Autism and glasses

Discuss getting a diagnosis, educational help & electronic devices and apps for autism.

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Joined: Wed Jul 27, 2016 7:54 pm

Autism and glasses

Postby cuteelf » Wed Jul 27, 2016 8:44 pm

So, I thought I should share my story. Mostly, because it might help other parents in the same boat. My son was diagnosed with Autism at age 2, since then we've seen therapists, specialists, and other individuals in order to try to provide what's best for him. I got a lot of negativity from other people (who because I'm polite shall remain nameless) but still had faith in my son and tried to do what's best for him. It took a while but he started speaking more and even interacted a bit with other kids his age. He loved it when I would read books to him, and so when he started having problems reading I thought it might be since his speech developed late and at times he still doesn't pronounce things correctly. I also thought there was a possibility of dyslexia, since I knew that it ran on both sides of the family.
Talking to his teacher and understanding myself a bit about teaching someone with dyslexia how to read we used many visuals and other things to try to get my son to understand. Still, it didn't work. I was puzzled at first, then like I often do I would ask him to read one page of a book and I noticed when he was trying to focus on the words his eyes would go inward, more then they should. I started to wonder if he was able to see the words correctly and decided to have his vision checked. Sure enough he was diagnosed with esophoria (a type of lazy eye), a condition which can cause vision problems such as double vision and makes it difficult to focus. One doctor recommended vision therapy, another said to help the problem immediately to use bifocals and see what to do from there. My six year old currently wears bifocals, we're hoping this will help him in reading and writing (he did so before having them but was struggling because he said his eyes hurt). He's having problems getting use to wearing glasses all the time (any help with this would be appreciated). He doesn't like the way they feel. Still, his education is important and he needs to be able to see correctly in order to read.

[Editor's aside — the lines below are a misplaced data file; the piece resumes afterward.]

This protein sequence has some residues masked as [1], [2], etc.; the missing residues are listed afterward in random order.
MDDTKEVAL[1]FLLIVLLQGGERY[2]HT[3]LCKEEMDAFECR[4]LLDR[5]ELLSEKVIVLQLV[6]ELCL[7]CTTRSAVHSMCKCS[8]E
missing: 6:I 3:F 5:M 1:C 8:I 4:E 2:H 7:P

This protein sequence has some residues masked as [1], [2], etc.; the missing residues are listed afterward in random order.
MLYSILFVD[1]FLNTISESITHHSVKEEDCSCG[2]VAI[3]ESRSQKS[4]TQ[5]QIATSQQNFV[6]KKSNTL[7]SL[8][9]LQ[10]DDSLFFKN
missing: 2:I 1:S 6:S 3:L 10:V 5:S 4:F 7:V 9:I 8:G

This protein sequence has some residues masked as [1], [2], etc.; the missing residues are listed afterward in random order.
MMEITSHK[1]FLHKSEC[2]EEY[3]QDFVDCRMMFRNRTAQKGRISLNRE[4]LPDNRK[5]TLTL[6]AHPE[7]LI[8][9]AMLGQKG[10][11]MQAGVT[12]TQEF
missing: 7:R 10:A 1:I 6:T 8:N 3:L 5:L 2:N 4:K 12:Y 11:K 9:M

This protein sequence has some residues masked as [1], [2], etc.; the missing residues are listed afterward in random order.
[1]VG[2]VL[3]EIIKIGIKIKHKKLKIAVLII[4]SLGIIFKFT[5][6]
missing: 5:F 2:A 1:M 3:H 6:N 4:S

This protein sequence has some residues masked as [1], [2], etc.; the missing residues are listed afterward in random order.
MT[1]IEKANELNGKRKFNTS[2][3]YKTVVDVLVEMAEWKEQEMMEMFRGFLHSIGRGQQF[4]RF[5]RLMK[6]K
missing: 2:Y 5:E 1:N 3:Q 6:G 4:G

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Joined: Fri Mar 25, 2016 10:48 am

Re: Autism and glasses

Postby jaumeb » Fri Jul 29, 2016 7:31 am

I read a similar story in the book "no map to this country".

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Joined: Fri Aug 05, 2016 1:35 am

Re: Autism and glasses

Postby DC1346 » Fri Aug 05, 2016 11:29 pm

Have you considered the possibility of contact lenses?

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